PSNI handling of Black Lives Matter protests criticised by ombudsman

Claims that policing of demonstrations was discriminatory were justified, report finds

People take part in a Black Lives Matter protest in Custom House Square, Belfast. File photograph: Rebecca Black/PA Wire

People take part in a Black Lives Matter protest in Custom House Square, Belfast. File photograph: Rebecca Black/PA Wire


Claims that police handling of Black Lives Matter protests in Belfast and Derry was unfair and discriminatory were justified, the Police Ombudsman for Northern Ireland Marie Anderson has found.

However Mrs Anderson said it was her view that this unfairness was not intentional, and was not based on the race or ethnicity of those who attended the protests.

“Rather [the] PSNI [Police Service of Northern Ireland] failed to balance human rights with the public considerations and requirements of the [coronavirus] regulations.”

This “severely damaged” confidence in policing among some within the black, Asian and minority ethnic communities in Northern Ireland, she said, and made establishing meaningful engagement with these communities more challenging.

The Chief Constable, Simon Byrne, apologised, saying it was clear “that some members of the black and minority ethnic community have been frustrated, angry and upset by our policing response and our relationship with them has suffered.”

He said: “For that I am sorry, and I am determined in that regard to put things right.”

The PSNI, he said, would “seek to embrace the lessons learned and carefully consider [the ombudsman’s] specific recommendations about policy, practice and procedural fairness.”

The ombudsman’s conclusions are among the findings of a report, published on Tuesday morning, following an investigation by Mrs Anderson’s office into the policing of a number of large public protests in May and June.

The ombudsman investigated five Black Lives Matter protests in Belfast and Derry and one Protect our Monuments protest in Belfast. The protests were held between May 29th and June 13th, when there were restrictions in place limiting public gatherings in order to prevent the spread of coronavirus.

She found there were a number of differences in how police handled the two types of protest, saying that police had encouraged demonstrators to gather in a Covid-19 compliant manner for the Protect our Monuments demonstration but had attempted to persuade organisers of the previous Black Lives Matter protests to cancel their events.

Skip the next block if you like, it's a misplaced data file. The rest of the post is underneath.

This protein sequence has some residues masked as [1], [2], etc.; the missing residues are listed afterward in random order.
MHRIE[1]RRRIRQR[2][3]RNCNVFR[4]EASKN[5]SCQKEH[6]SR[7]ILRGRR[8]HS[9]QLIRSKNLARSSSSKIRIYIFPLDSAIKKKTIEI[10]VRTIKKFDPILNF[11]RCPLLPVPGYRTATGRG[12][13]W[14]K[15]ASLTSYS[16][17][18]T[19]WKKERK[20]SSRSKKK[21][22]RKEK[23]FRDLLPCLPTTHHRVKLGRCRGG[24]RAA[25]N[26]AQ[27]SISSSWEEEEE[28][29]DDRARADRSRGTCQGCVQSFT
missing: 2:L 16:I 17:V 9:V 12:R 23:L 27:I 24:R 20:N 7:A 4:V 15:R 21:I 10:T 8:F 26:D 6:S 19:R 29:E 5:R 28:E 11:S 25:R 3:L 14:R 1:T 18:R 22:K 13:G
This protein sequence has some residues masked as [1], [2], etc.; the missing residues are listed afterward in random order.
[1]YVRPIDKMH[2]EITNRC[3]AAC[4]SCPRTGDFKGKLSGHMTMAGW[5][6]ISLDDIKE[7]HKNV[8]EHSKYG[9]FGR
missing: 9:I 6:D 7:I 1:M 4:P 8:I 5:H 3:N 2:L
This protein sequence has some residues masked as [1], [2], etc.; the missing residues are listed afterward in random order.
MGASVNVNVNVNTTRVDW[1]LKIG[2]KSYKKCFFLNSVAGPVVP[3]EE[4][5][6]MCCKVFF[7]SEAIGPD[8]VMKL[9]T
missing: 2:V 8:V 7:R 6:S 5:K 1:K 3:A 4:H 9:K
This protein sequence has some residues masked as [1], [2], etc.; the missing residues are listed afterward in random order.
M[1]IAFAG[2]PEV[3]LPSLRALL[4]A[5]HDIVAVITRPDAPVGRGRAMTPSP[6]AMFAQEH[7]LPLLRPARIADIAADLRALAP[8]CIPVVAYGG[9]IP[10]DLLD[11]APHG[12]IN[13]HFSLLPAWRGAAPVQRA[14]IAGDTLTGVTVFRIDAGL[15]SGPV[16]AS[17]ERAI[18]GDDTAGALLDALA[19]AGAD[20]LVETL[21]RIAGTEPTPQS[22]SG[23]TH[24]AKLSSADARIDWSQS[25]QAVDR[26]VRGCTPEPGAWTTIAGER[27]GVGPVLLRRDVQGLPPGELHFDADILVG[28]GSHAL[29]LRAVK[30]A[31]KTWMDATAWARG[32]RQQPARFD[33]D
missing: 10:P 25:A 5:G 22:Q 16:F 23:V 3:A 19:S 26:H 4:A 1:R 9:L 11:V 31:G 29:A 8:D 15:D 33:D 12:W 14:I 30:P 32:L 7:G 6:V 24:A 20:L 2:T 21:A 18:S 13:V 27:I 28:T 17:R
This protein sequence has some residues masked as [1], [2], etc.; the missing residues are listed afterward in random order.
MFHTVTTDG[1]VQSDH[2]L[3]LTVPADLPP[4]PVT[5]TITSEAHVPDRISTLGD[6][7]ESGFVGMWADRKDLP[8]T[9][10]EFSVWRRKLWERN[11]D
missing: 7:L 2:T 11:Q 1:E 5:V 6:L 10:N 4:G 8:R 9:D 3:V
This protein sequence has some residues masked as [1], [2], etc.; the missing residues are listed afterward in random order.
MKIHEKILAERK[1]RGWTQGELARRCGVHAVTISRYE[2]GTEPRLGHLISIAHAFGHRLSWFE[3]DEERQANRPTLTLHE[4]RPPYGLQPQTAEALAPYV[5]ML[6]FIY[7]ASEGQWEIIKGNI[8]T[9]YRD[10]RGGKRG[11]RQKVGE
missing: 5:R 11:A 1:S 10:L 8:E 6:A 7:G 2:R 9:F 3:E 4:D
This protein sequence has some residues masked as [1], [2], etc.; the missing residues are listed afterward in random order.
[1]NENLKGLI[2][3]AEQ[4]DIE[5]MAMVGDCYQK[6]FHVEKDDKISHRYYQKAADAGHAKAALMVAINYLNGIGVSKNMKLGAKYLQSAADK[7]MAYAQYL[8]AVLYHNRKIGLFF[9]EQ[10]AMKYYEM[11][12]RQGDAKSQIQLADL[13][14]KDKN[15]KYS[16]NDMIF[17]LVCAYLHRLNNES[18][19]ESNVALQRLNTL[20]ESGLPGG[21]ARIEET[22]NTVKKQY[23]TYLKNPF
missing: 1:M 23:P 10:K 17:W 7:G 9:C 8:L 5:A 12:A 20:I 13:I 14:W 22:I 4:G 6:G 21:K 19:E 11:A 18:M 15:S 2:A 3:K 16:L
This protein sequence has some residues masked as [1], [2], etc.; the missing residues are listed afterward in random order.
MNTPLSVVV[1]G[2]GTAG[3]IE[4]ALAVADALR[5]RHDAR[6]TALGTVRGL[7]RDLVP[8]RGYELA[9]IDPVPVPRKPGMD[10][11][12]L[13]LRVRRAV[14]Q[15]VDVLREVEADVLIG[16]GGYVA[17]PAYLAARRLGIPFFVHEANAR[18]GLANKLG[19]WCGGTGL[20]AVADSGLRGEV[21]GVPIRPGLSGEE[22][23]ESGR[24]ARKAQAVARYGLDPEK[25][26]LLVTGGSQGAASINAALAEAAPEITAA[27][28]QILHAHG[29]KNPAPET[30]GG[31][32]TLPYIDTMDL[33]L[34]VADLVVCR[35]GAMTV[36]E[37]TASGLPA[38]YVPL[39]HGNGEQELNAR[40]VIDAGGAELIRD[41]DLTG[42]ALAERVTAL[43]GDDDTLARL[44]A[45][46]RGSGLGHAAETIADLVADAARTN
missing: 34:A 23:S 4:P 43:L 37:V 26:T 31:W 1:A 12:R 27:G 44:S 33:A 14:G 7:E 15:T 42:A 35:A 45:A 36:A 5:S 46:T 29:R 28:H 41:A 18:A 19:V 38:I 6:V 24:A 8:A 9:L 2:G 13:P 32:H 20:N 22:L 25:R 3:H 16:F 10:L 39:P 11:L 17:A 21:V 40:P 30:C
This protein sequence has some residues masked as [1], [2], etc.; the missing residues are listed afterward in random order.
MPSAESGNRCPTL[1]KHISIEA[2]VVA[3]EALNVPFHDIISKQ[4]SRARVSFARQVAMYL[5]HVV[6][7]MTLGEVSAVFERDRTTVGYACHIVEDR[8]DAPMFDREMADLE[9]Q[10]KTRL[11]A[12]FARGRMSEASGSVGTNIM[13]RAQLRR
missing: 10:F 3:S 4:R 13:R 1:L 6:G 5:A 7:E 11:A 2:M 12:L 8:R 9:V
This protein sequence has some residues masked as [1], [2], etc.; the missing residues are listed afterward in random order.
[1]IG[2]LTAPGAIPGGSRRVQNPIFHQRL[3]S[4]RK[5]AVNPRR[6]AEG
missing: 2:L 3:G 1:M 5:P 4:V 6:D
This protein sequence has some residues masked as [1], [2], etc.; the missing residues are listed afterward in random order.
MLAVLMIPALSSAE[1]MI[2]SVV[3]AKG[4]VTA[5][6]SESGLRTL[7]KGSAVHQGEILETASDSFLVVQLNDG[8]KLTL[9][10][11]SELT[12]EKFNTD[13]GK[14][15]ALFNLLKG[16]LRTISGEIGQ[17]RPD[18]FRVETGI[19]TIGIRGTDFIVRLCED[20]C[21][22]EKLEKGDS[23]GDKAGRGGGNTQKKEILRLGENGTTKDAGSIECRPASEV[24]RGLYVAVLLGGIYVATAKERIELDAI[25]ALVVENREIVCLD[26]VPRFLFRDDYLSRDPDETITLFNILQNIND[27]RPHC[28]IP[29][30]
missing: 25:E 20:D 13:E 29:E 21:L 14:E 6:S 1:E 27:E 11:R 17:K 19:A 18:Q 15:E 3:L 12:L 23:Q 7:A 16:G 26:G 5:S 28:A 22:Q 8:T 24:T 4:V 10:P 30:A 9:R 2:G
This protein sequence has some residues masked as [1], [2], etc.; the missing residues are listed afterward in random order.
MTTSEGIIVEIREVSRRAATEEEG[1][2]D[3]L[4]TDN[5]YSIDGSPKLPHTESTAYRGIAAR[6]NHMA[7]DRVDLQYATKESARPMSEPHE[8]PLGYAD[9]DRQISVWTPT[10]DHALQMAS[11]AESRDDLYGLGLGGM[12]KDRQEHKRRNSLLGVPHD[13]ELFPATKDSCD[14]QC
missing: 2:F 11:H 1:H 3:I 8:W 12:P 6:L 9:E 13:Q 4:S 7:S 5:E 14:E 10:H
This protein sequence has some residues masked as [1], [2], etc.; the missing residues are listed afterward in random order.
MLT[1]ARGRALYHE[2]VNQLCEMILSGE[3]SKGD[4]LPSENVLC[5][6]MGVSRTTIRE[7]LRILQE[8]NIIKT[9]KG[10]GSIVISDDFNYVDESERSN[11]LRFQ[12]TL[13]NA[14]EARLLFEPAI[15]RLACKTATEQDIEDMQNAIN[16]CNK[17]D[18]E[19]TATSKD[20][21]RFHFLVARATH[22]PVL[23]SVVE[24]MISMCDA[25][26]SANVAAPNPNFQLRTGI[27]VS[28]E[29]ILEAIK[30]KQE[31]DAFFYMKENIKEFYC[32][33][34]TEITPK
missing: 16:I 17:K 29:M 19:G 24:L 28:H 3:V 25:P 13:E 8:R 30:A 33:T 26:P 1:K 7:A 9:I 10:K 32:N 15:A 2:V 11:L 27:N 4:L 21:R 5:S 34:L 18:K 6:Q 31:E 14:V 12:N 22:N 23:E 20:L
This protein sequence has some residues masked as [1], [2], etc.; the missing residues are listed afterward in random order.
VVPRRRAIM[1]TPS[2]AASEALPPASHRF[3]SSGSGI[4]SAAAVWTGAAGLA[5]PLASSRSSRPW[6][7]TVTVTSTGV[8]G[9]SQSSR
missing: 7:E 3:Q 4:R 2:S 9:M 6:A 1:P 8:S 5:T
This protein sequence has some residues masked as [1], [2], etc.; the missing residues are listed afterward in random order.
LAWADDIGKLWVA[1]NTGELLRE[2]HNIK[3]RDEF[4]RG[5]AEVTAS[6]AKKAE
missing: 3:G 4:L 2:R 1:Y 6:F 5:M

Her investigation established that enforcement action – though the issuing of fixed-penalty notices and follow-up investigations – was taken against Black Lives Matter organisers and protestors at two protests on June 6th, but there was no such action in respect of the Protect our Monuments protest on June 13th.

‘Acknowledge errors’

She recommended that the PSNI “review the enforcement notices issued on June 6th 2020, acknowledge errors and commit to redress those individuals affected.”

However she also said “police officers at all three events were respectful, professional and courteous and had not engaged in harassment, as some people had claimed.”

The ombudsman also made a number of other recommendations, including that the police consider adopting a human rights-based approach to the policing of protests.

It was her view, she said, that “historic PSNI passivity in establishing strategic relationships with black, Asian and minority ethnic groups in Northern Ireland manifested itself in an inability to engage effectively with sections of those communities at a time of crisis immediately before and after the Black Lives Matter protests on June 6th, 2020.

“However, I commend the commitment of the Chief Constable to addressing this issue,” she said.

The ombudsman also noted that the task of enforcing the coronavirus regulations had largely fallen to the PSNI, “unfairly in my view”, adding that the regulations “make reference to the role of other ‘designated’ officials such as public health officials and local authority officials.”

Mr Byrne said the ombudsman’s report provided an “important commentary” about pressures arising from a policing operation during “unique and novel circumstances, using policing powers derived from emergency public health regulations.”

He said: “From the outset, both personally and as an organisation, we were alive to the widespread revulsion at the events that led to the death of George Floyd in the USA.

“We tried our best to respect the public health requirements of the Northern Ireland Executive to save lives and at the same time deal with public outcry triggered by this awful death.

“We operated within the legal framework available to us at the time, but the ombudsman is clear that whilst unintentional, we got that balance procedurally wrong.”

He said the PSNI would review the report, and would announce its next steps in January. The first, he said, had been to announce a new community relations taskforce and more details would be provided early next year.